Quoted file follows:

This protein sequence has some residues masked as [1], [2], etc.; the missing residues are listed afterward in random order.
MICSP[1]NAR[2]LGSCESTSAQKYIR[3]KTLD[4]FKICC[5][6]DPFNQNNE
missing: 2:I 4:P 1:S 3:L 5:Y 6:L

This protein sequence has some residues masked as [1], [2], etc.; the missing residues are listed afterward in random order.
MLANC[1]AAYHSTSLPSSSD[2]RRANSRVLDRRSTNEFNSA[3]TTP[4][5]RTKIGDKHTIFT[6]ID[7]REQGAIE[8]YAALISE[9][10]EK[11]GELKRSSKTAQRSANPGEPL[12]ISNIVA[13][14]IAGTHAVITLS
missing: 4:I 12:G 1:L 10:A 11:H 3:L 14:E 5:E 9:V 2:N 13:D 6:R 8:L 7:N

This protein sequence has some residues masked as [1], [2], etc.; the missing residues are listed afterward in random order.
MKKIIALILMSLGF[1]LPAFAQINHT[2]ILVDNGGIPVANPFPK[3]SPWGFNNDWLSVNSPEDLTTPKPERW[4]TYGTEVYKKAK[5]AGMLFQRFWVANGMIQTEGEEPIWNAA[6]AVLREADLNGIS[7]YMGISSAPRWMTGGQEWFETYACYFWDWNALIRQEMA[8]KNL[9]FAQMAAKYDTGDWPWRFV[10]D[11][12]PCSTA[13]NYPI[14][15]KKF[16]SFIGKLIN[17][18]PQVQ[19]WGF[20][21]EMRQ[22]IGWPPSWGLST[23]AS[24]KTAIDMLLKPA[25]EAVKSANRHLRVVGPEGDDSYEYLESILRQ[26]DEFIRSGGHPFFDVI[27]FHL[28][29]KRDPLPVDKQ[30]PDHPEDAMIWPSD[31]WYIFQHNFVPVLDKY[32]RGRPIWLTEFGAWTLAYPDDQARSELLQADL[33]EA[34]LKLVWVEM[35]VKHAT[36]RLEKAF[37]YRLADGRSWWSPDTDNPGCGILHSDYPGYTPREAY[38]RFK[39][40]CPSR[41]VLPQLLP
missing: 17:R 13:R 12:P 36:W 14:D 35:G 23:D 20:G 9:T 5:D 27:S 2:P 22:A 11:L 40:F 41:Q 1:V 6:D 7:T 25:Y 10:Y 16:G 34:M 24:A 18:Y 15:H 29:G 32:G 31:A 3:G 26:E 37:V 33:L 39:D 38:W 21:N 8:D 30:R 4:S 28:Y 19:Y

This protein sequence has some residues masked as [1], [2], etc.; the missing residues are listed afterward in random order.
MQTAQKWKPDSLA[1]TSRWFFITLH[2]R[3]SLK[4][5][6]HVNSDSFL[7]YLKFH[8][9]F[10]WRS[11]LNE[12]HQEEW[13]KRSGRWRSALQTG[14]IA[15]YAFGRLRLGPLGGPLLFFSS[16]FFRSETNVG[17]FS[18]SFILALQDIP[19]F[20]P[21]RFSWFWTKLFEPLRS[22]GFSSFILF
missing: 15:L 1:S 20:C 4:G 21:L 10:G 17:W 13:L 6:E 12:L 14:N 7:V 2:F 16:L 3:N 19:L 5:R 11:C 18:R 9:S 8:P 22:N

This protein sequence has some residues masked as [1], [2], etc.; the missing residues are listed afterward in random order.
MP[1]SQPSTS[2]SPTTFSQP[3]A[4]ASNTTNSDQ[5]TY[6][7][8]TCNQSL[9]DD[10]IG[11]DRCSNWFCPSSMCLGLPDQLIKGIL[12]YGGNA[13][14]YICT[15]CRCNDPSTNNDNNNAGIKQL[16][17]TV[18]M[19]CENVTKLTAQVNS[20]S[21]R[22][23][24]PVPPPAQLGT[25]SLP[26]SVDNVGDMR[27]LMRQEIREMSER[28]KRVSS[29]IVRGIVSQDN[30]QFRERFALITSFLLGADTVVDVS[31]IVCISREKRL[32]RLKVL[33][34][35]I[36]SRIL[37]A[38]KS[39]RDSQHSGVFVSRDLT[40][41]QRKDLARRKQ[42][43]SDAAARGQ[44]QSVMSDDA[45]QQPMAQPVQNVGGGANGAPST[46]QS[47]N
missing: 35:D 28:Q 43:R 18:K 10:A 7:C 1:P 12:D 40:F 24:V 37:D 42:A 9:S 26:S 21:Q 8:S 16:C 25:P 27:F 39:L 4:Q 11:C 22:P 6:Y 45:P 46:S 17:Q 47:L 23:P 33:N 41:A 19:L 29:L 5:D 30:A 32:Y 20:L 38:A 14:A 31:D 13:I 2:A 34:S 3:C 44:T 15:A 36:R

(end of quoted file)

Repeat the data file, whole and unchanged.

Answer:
This protein sequence has some residues masked as [1], [2], etc.; the missing residues are listed afterward in random order.
MICSP[1]NAR[2]LGSCESTSAQKYIR[3]KTLD[4]FKICC[5][6]DPFNQNNE
missing: 2:I 4:P 1:S 3:L 5:Y 6:L

This protein sequence has some residues masked as [1], [2], etc.; the missing residues are listed afterward in random order.
MLANC[1]AAYHSTSLPSSSD[2]RRANSRVLDRRSTNEFNSA[3]TTP[4][5]RTKIGDKHTIFT[6]ID[7]REQGAIE[8]YAALISE[9][10]EK[11]GELKRSSKTAQRSANPGEPL[12]ISNIVA[13][14]IAGTHAVITLS
missing: 4:I 12:G 1:L 10:A 11:H 3:L 14:E 5:E 9:V 2:N 13:D 6:R 8:L 7:N

This protein sequence has some residues masked as [1], [2], etc.; the missing residues are listed afterward in random order.
MKKIIALILMSLGF[1]LPAFAQINHT[2]ILVDNGGIPVANPFPK[3]SPWGFNNDWLSVNSPEDLTTPKPERW[4]TYGTEVYKKAK[5]AGMLFQRFWVANGMIQTEGEEPIWNAA[6]AVLREADLNGIS[7]YMGISSAPRWMTGGQEWFETYACYFWDWNALIRQEMA[8]KNL[9]FAQMAAKYDTGDWPWRFV[10]D[11][12]PCSTA[13]NYPI[14][15]KKF[16]SFIGKLIN[17][18]PQVQ[19]WGF[20][21]EMRQ[22]IGWPPSWGLST[23]AS[24]KTAIDMLLKPA[25]EAVKSANRHLRVVGPEGDDSYEYLESILRQ[26]DEFIRSGGHPFFDVI[27]FHL[28][29]KRDPLPVDKQ[30]PDHPEDAMIWPSD[31]WYIFQHNFVPVLDKY[32]RGRPIWLTEFGAWTLAYPDDQARSELLQADL[33]EA[34]LKLVWVEM[35]VKHAT[36]RLEKAF[37]YRLADGRSWWSPDTDNPGCGILHSDYPGYTPREAY[38]RFK[39][40]CPSR[41]VLPQLLP
missing: 17:R 13:R 12:P 36:W 14:D 35:G 23:D 20:G 9:T 5:D 27:S 2:P 22:A 11:L 40:F 41:Q 1:V 6:D 7:T 25:Y 10:Y 16:G 34:M 24:A 18:Y 15:H 29:G 32:G 31:A 3:G 26:E 37:V 33:L 39:D 38:W 21:N 8:D 30:R 4:S 28:Y 19:Y

This protein sequence has some residues masked as [1], [2], etc.; the missing residues are listed afterward in random order.
MQTAQKWKPDSLA[1]TSRWFFITLH[2]R[3]SLK[4][5][6]HVNSDSFL[7]YLKFH[8][9]F[10]WRS[11]LNE[12]HQEEW[13]KRSGRWRSALQTG[14]IA[15]YAFGRLRLGPLGGPLLFFSS[16]FFRSETNVG[17]FS[18]SFILALQDIP[19]F[20]P[21]RFSWFWTKLFEPLRS[22]GFSSFILF
missing: 15:L 1:S 20:C 4:G 21:L 10:G 17:W 13:L 6:E 12:L 14:N 7:V 2:F 16:L 3:N 19:L 5:R 11:C 18:R 9:S 8:P 22:N

This protein sequence has some residues masked as [1], [2], etc.; the missing residues are listed afterward in random order.
MP[1]SQPSTS[2]SPTTFSQP[3]A[4]ASNTTNSDQ[5]TY[6][7][8]TCNQSL[9]DD[10]IG[11]DRCSNWFCPSSMCLGLPDQLIKGIL[12]YGGNA[13][14]YICT[15]CRCNDPSTNNDNNNAGIKQL[16][17]TV[18]M[19]CENVTKLTAQVNS[20]S[21]R[22][23][24]PVPPPAQLGT[25]SLP[26]SVDNVGDMR[27]LMRQEIREMSER[28]KRVSS[29]IVRGIVSQDN[30]QFRERFALITSFLLGADTVVDVS[31]IVCISREKRL[32]RLKVL[33][34][35]I[36]SRIL[37]A[38]KS[39]RDSQHSGVFVSRDLT[40][41]QRKDLARRKQ[42][43]SDAAARGQ[44]QSVMSDDA[45]QQPMAQPVQNVGGGANGAPST[46]QS[47]N
missing: 35:D 28:Q 43:R 18:K 10:A 7:C 1:P 12:D 40:F 24:V 37:D 42:A 9:S 26:S 21:Q 8:S 16:C 25:P 27:F 39:L 4:Q 11:C 22:P 6:Y 45:P 46:S 17:Q 47:L 23:P 33:N 41:A 19:L 29:L 5:D 30:A 32:Y 20:L 38:A 14:A 31:D 13:I 2:A 34:S 3:C 44:T 15:A 36:R